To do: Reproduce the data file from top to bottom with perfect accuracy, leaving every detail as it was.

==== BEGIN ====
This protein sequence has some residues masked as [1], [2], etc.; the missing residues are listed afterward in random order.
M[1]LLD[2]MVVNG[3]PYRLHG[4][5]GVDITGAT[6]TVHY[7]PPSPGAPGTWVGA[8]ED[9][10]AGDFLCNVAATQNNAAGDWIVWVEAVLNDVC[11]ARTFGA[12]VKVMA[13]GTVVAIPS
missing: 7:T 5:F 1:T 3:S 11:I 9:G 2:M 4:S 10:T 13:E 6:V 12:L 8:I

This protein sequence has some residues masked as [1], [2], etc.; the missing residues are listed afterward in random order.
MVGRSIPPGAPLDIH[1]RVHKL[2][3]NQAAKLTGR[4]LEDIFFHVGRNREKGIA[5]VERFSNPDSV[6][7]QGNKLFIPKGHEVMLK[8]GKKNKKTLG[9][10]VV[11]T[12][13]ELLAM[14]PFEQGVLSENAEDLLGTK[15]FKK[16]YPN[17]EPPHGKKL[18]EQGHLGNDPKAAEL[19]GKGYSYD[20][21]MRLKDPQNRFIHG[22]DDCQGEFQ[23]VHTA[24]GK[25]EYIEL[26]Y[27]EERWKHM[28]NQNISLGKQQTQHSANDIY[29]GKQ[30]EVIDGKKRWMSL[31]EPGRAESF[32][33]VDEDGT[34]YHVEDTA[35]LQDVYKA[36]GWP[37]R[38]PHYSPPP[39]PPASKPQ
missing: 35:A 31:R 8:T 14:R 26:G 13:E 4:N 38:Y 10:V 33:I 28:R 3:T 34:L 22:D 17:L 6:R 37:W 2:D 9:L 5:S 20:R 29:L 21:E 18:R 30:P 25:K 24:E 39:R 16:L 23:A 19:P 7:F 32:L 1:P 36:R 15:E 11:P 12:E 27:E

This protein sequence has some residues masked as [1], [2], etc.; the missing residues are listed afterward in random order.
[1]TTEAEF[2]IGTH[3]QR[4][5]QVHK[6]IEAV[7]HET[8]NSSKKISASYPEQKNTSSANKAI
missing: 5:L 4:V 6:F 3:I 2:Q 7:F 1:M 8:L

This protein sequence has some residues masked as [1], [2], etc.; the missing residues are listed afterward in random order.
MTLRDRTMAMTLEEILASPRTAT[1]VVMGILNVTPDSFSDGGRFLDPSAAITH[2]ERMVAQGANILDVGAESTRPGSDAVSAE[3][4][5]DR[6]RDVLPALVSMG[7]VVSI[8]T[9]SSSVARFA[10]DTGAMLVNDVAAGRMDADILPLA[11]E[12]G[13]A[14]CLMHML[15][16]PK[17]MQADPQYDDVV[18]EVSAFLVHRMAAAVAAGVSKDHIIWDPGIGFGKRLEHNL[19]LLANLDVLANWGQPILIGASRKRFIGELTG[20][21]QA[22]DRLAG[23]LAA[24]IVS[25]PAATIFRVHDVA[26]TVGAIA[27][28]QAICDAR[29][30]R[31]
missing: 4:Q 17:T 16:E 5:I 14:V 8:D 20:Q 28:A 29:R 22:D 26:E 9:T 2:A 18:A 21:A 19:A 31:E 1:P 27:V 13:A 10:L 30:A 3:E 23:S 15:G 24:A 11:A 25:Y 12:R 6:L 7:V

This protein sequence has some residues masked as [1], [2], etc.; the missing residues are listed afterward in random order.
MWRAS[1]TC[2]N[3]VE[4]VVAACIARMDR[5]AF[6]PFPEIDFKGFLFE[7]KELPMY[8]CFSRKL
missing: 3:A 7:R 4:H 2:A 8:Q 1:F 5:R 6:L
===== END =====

This protein sequence has some residues masked as [1], [2], etc.; the missing residues are listed afterward in random order.
M[1]LLD[2]MVVNG[3]PYRLHG[4][5]GVDITGAT[6]TVHY[7]PPSPGAPGTWVGA[8]ED[9][10]AGDFLCNVAATQNNAAGDWIVWVEAVLNDVC[11]ARTFGA[12]VKVMA[13]GTVVAIPS
missing: 7:T 5:F 1:T 3:S 11:I 9:G 2:M 4:S 10:T 13:E 6:V 12:L 8:I

This protein sequence has some residues masked as [1], [2], etc.; the missing residues are listed afterward in random order.
MVGRSIPPGAPLDIH[1]RVHKL[2][3]NQAAKLTGR[4]LEDIFFHVGRNREKGIA[5]VERFSNPDSV[6][7]QGNKLFIPKGHEVMLK[8]GKKNKKTLG[9][10]VV[11]T[12][13]ELLAM[14]PFEQGVLSENAEDLLGTK[15]FKK[16]YPN[17]EPPHGKKL[18]EQGHLGNDPKAAEL[19]GKGYSYD[20][21]MRLKDPQNRFIHG[22]DDCQGEFQ[23]VHTA[24]GK[25]EYIEL[26]Y[27]EERWKHM[28]NQNISLGKQQTQHSANDIY[29]GKQ[30]EVIDGKKRWMSL[31]EPGRAESF[32][33]VDEDGT[34]YHVEDTA[35]LQDVYKA[36]GWP[37]R[38]PHYSPPP[39]PPASKPQ
missing: 35:A 31:R 8:T 14:R 26:G 13:E 4:N 38:Y 10:V 33:I 28:R 3:T 34:L 22:D 17:L 6:R 37:W 2:D 9:L 5:S 20:R 29:L 21:E 18:R 30:P 25:K 24:E 39:R 16:L 23:A 19:P 7:F 32:L 1:P 36:R 15:E 11:P 12:E 27:E

This protein sequence has some residues masked as [1], [2], etc.; the missing residues are listed afterward in random order.
[1]TTEAEF[2]IGTH[3]QR[4][5]QVHK[6]IEAV[7]HET[8]NSSKKISASYPEQKNTSSANKAI
missing: 5:L 4:V 6:F 3:I 2:Q 7:F 1:M 8:L

This protein sequence has some residues masked as [1], [2], etc.; the missing residues are listed afterward in random order.
MTLRDRTMAMTLEEILASPRTAT[1]VVMGILNVTPDSFSDGGRFLDPSAAITH[2]ERMVAQGANILDVGAESTRPGSDAVSAE[3][4][5]DR[6]RDVLPALVSMG[7]VVSI[8]T[9]SSSVARFA[10]DTGAMLVNDVAAGRMDADILPLA[11]E[12]G[13]A[14]CLMHML[15][16]PK[17]MQADPQYDDVV[18]EVSAFLVHRMAAAVAAGVSKDHIIWDPGIGFGKRLEHNL[19]LLANLDVLANWGQPILIGASRKRFIGELTG[20][21]QA[22]DRLAG[23]LAA[24]IVS[25]PAATIFRVHDVA[26]TVGAIA[27][28]QAICDAR[29][30]R[31]
missing: 4:Q 17:T 16:E 5:I 14:V 8:D 20:Q 28:A 29:R 22:D 26:E 9:T 2:A 18:A 21:A 19:A 31:E 1:P 27:V 13:A 10:L 30:A 3:E 23:S 15:G 24:A 11:A 25:Y 12:R 6:L 7:V

This protein sequence has some residues masked as [1], [2], etc.; the missing residues are listed afterward in random order.
MWRAS[1]TC[2]N[3]VE[4]VVAACIARMDR[5]AF[6]PFPEIDFKGFLFE[7]KELPMY[8]CFSRKL
missing: 3:A 7:R 4:H 2:A 8:Q 1:F 5:R 6:L